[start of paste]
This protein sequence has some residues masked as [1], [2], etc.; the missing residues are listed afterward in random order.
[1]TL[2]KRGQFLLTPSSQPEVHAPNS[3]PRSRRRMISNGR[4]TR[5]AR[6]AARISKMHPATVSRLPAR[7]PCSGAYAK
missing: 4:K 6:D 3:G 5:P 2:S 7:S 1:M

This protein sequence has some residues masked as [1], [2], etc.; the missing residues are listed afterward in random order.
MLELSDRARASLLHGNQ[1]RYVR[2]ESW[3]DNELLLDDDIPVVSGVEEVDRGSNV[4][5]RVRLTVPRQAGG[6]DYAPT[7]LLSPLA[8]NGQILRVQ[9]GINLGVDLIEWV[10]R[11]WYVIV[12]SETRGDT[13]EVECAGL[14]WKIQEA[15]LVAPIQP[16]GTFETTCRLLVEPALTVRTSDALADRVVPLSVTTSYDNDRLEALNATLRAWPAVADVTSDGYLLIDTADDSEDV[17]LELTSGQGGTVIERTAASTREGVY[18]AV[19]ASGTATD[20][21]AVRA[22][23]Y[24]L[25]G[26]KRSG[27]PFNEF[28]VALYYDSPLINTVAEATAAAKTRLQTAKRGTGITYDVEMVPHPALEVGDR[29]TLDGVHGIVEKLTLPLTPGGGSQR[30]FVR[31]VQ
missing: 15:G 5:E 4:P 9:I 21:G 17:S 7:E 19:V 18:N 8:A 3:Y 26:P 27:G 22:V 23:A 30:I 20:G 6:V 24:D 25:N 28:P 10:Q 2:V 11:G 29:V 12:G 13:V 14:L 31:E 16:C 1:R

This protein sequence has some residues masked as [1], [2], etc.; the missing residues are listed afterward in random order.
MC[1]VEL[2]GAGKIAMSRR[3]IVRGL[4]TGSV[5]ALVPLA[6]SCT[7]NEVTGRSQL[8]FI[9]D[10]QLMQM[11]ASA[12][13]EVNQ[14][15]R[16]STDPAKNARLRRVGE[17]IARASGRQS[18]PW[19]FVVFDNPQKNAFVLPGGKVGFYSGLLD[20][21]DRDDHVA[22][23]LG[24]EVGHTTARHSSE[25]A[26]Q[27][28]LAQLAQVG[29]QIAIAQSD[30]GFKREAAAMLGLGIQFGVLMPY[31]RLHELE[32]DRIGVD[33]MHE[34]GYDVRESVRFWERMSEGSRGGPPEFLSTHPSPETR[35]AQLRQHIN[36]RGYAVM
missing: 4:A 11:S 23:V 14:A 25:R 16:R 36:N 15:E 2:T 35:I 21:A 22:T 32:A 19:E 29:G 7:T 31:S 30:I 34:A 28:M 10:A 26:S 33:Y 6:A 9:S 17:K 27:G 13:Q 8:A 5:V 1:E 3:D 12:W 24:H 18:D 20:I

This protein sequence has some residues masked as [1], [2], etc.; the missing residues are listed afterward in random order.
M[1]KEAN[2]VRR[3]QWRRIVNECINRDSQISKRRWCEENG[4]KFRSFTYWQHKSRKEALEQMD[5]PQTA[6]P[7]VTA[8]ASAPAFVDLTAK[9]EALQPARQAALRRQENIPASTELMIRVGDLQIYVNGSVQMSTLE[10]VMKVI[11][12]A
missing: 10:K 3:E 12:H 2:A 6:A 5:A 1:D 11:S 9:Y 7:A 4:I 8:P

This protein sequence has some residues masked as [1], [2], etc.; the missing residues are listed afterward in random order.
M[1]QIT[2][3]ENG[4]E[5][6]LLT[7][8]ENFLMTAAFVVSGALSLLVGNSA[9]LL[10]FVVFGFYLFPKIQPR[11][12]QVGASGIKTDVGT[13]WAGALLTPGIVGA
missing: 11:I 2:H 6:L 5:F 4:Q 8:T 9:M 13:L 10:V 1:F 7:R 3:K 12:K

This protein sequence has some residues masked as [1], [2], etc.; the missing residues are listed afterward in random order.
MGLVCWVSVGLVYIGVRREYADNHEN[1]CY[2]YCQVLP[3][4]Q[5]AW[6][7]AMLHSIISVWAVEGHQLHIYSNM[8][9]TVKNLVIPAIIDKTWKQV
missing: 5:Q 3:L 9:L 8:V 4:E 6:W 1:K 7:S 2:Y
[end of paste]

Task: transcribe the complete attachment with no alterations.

This protein sequence has some residues masked as [1], [2], etc.; the missing residues are listed afterward in random order.
[1]TL[2]KRGQFLLTPSSQPEVHAPNS[3]PRSRRRMISNGR[4]TR[5]AR[6]AARISKMHPATVSRLPAR[7]PCSGAYAK
missing: 4:K 6:D 3:G 5:P 2:S 7:S 1:M

This protein sequence has some residues masked as [1], [2], etc.; the missing residues are listed afterward in random order.
MLELSDRARASLLHGNQ[1]RYVR[2]ESW[3]DNELLLDDDIPVVSGVEEVDRGSNV[4][5]RVRLTVPRQAGG[6]DYAPT[7]LLSPLA[8]NGQILRVQ[9]GINLGVDLIEWV[10]R[11]WYVIV[12]SETRGDT[13]EVECAGL[14]WKIQEA[15]LVAPIQP[16]GTFETTCRLLVEPALTVRTSDALADRVVPLSVTTSYDNDRLEALNATLRAWPAVADVTSDGYLLIDTADDSEDV[17]LELTSGQGGTVIERTAASTREGVY[18]AV[19]ASGTATD[20][21]AVRA[22][23]Y[24]L[25]G[26]KRSG[27]PFNEF[28]VALYYDSPLINTVAEATAAAKTRLQTAKRGTGITYDVEMVPHPALEVGDR[29]TLDGVHGIVEKLTLPLTPGGGSQR[30]FVR[31]VQ
missing: 15:G 5:E 4:P 9:I 21:G 17:S 7:E 19:V 18:N 8:A 3:Y 26:P 27:G 22:V 23:A 30:I 20:G 6:V 24:D 25:N 28:P 10:Q 2:V 11:G 29:V 12:G 13:V 14:L 31:E 16:C 1:R

This protein sequence has some residues masked as [1], [2], etc.; the missing residues are listed afterward in random order.
MC[1]VEL[2]GAGKIAMSRR[3]IVRGL[4]TGSV[5]ALVPLA[6]SCT[7]NEVTGRSQL[8]FI[9]D[10]QLMQM[11]ASA[12][13]EVNQ[14][15]R[16]STDPAKNARLRRVGE[17]IARASGRQS[18]PW[19]FVVFDNPQKNAFVLPGGKVGFYSGLLD[20][21]DRDDHVA[22][23]LG[24]EVGHTTARHSSE[25]A[26]Q[27][28]LAQLAQVG[29]QIAIAQSD[30]GFKREAAAMLGLGIQFGVLMPY[31]RLHELE[32]DRIGVD[33]MHE[34]GYDVRESVRFWERMSEGSRGGPPEFLSTHPSPETR[35]AQLRQHIN[36]RGYAVM
missing: 4:A 11:S 23:V 14:A 25:R 16:R 36:N 15:E 2:T 35:I 21:A 22:T 32:A 19:E 29:G 7:T 31:S 30:I 34:A 28:M 10:A 26:S 33:Y 6:A 9:S 17:K 27:G 13:Q 8:A 5:V 1:E 3:D 12:W 24:H 18:D 20:I

This protein sequence has some residues masked as [1], [2], etc.; the missing residues are listed afterward in random order.
M[1]KEAN[2]VRR[3]QWRRIVNECINRDSQISKRRWCEENG[4]KFRSFTYWQHKSRKEALEQMD[5]PQTA[6]P[7]VTA[8]ASAPAFVDLTAK[9]EALQPARQAALRRQENIPASTELMIRVGDLQIYVNGSVQMSTLE[10]VMKVI[11][12]A
missing: 10:K 3:E 12:H 2:A 6:A 5:A 1:D 11:S 9:Y 7:A 4:I 8:P

This protein sequence has some residues masked as [1], [2], etc.; the missing residues are listed afterward in random order.
M[1]QIT[2][3]ENG[4]E[5][6]LLT[7][8]ENFLMTAAFVVSGALSLLVGNSA[9]LL[10]FVVFGFYLFPKIQPR[11][12]QVGASGIKTDVGT[13]WAGALLTPGIVGA
missing: 11:I 2:H 6:L 5:F 4:Q 8:T 9:M 13:L 10:V 1:F 7:R 3:K 12:K

This protein sequence has some residues masked as [1], [2], etc.; the missing residues are listed afterward in random order.
MGLVCWVSVGLVYIGVRREYADNHEN[1]CY[2]YCQVLP[3][4]Q[5]AW[6][7]AMLHSIISVWAVEGHQLHIYSNM[8][9]TVKNLVIPAIIDKTWKQV
missing: 5:Q 3:L 9:L 8:V 4:E 6:W 1:K 7:S 2:Y